During the current season there has been an unprecedented number of goals in the games involving the top five teams (Manchester United, Manchester City, Arsenal, Tottenham Hotspur and Chelsea). So far 72 goals have been scored in fixtures with these sides, with an average of 4.8 goals per game. In comparison in the fixtures involving the top five during the 05/06 season (with Liverpool replacing City) 36 goals were scored at an average of 1.8 goals per game. That is a huge jump to take place over a few seasons so there must be some explanation for this shift. Most English pundits have praised this occurrence and have used it as another factor to explain why the English game is better than its European counterparts. Few reasons have been proposed as to why this phenomenon is happening, until now...
1. Lack of Quality Defenders
His defending style can be compared to James T. Kirk who also “doesn’t believe in no win situations”, with Koscielny often getting caught out when trying to intercept passes that he shouldn’t be going for.
There is no doubt that the injury to Vidic has significantly weakened the United defence. Coinciding with a drastic loss of form for Rio Ferdinand has meant that United have looked shaky at the back all season. The fullback positions have also been a weak point for United with Patrice Evra being particularly inconsistent and regularly switching off during games.
City have the best central defender in the league in Vincent Kompany and unsurprisingly the best defensive record. However when Kompany has been absent his defensive partner Lescott does not look the same player. Both Savic and Toure are poor replacements for the Belgian and it is clear that he is the only world class defender in their squad.
While Dawson and King are both good defenders, Spurs weaknesses stem from their fullbacks, Assou Ekotto and Walker. Both players have cost their side goals at various points during the season and either tend to lose concentration or pick up bad positions when defending, as seen during the recent 3-1 loss to United.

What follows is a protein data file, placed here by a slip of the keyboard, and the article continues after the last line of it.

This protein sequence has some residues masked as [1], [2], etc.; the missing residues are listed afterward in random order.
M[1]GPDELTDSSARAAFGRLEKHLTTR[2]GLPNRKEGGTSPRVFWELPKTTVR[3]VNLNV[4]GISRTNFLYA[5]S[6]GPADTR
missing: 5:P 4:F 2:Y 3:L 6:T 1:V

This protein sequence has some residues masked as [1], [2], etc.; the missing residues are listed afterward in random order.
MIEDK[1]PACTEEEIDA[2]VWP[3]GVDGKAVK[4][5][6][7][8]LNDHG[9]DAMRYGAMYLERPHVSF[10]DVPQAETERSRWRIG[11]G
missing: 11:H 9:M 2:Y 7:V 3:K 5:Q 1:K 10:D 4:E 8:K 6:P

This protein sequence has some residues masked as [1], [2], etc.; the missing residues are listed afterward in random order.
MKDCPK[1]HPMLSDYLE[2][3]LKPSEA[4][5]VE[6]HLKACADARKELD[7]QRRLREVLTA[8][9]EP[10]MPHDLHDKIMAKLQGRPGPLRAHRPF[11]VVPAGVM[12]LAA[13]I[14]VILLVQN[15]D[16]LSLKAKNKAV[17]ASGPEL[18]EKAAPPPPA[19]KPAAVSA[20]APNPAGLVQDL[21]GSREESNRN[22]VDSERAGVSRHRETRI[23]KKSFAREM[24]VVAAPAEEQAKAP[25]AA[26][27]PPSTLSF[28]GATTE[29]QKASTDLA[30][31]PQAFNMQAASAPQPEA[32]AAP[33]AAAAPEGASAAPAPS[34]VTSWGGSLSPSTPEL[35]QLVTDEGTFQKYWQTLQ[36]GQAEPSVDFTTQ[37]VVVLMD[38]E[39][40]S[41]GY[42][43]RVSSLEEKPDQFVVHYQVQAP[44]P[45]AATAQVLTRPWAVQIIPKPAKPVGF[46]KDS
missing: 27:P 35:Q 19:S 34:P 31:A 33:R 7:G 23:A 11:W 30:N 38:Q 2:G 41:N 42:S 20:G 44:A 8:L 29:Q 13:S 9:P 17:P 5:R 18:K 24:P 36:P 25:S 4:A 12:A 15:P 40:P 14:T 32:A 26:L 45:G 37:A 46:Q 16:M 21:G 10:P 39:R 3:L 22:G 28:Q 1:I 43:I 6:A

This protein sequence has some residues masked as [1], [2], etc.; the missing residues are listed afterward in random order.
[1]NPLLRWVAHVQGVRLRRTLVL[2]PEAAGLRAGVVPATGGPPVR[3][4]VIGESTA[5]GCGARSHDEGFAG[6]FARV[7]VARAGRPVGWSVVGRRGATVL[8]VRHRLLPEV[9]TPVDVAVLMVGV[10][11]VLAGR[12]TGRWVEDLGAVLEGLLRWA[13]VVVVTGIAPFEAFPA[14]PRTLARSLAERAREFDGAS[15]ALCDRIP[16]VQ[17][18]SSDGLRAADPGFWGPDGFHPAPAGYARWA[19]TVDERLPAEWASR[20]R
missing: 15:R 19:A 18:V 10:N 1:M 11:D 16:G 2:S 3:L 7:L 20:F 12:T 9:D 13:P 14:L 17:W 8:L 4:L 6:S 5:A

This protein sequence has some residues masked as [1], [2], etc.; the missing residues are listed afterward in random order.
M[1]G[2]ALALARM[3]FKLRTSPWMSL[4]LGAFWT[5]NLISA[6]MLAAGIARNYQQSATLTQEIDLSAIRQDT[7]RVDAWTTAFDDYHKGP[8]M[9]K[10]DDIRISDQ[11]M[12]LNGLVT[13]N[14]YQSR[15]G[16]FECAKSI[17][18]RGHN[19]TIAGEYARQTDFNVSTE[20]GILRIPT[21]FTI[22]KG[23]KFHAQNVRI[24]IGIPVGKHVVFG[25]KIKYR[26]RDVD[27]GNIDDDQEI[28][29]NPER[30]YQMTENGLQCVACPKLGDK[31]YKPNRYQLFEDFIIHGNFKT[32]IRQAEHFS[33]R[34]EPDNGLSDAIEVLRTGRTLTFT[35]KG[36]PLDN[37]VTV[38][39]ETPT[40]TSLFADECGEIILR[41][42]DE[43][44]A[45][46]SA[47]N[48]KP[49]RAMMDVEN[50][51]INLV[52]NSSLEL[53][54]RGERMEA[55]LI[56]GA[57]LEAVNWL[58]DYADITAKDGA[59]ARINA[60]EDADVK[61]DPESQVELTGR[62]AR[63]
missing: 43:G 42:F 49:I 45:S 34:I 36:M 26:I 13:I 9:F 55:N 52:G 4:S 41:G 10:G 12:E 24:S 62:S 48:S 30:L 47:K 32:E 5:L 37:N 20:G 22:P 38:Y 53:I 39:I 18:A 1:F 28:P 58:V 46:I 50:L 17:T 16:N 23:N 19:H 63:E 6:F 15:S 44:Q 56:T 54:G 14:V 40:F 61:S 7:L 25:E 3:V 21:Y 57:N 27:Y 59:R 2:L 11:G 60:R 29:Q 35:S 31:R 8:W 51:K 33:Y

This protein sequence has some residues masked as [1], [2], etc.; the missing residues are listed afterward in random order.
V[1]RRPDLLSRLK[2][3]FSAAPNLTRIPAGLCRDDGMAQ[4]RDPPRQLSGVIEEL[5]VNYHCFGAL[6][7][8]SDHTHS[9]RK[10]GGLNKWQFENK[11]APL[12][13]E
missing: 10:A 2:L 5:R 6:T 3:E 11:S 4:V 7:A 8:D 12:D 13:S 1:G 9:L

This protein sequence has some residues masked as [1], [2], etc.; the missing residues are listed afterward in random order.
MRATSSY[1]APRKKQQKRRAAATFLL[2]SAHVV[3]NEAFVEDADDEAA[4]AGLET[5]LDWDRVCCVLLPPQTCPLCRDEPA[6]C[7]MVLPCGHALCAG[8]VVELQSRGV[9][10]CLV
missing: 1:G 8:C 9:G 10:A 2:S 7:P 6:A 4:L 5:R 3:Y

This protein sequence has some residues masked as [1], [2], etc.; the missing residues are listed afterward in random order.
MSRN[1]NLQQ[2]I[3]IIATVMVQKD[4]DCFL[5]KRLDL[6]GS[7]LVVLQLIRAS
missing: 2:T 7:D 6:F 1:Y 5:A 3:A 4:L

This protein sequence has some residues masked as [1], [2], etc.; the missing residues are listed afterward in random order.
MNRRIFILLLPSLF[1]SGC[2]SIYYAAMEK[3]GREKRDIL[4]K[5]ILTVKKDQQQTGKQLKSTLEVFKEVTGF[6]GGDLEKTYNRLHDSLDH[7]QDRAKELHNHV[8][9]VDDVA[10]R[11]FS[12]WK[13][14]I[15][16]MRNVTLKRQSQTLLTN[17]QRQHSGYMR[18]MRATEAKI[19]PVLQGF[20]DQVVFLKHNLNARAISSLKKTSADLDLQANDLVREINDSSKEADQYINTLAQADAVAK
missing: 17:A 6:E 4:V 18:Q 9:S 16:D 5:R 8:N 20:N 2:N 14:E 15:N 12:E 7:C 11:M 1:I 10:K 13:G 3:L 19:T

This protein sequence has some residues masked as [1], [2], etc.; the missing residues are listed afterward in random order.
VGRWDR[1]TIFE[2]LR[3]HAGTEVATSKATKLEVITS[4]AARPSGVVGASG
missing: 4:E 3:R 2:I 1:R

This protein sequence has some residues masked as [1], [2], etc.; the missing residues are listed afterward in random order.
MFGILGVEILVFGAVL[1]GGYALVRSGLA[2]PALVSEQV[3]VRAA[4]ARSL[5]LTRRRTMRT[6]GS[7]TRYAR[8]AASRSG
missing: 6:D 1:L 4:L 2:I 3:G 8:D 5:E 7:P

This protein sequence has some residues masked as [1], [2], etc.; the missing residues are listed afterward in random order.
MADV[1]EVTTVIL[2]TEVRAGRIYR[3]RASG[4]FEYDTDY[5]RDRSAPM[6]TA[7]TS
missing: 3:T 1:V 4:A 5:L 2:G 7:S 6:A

Arsenal’s usual centre backs Koscienly and Vermaelen, are most comfortable when they press high up the pitch which means they can intercept passes and use their pace when any balls are played over the top of the defence. Koscienly in particular is lighting fast and can keep pace with most forwards in the Premier League. This attribute often hides the fact that he is regularly caught out of position. His defending style can be compared to James T. Kirk who also “doesn’t believe in no win situations”, with Koscielny often getting caught out when trying to intercept passes that he shouldn’t be going for.
Chelsea have been shaky at the back since the departure of Ricardo Carvalho and Terry has not looked the same player since his partnership with the Portuguese was broken up. The future for Chelsea doesn’t look bright with Cahill and Luiz as their replacements and worryingly Luiz looks far more comfortable when in possession of the ball than without it.
2. Managerial Changes
Over the past decade two of the best backlines in the Premier League were Chelsea under Mourinho and Liverpool under Benitez. These two managers built their reputations on being excellent defensive organisers wherever they have gone. Benitez won a La Liga title with a Valencia side that was watertight and conceded only 27 goals all season. Similarly Mourinho’s success with Porto and Inter Milan was in large part due to the brilliant defences of these sides.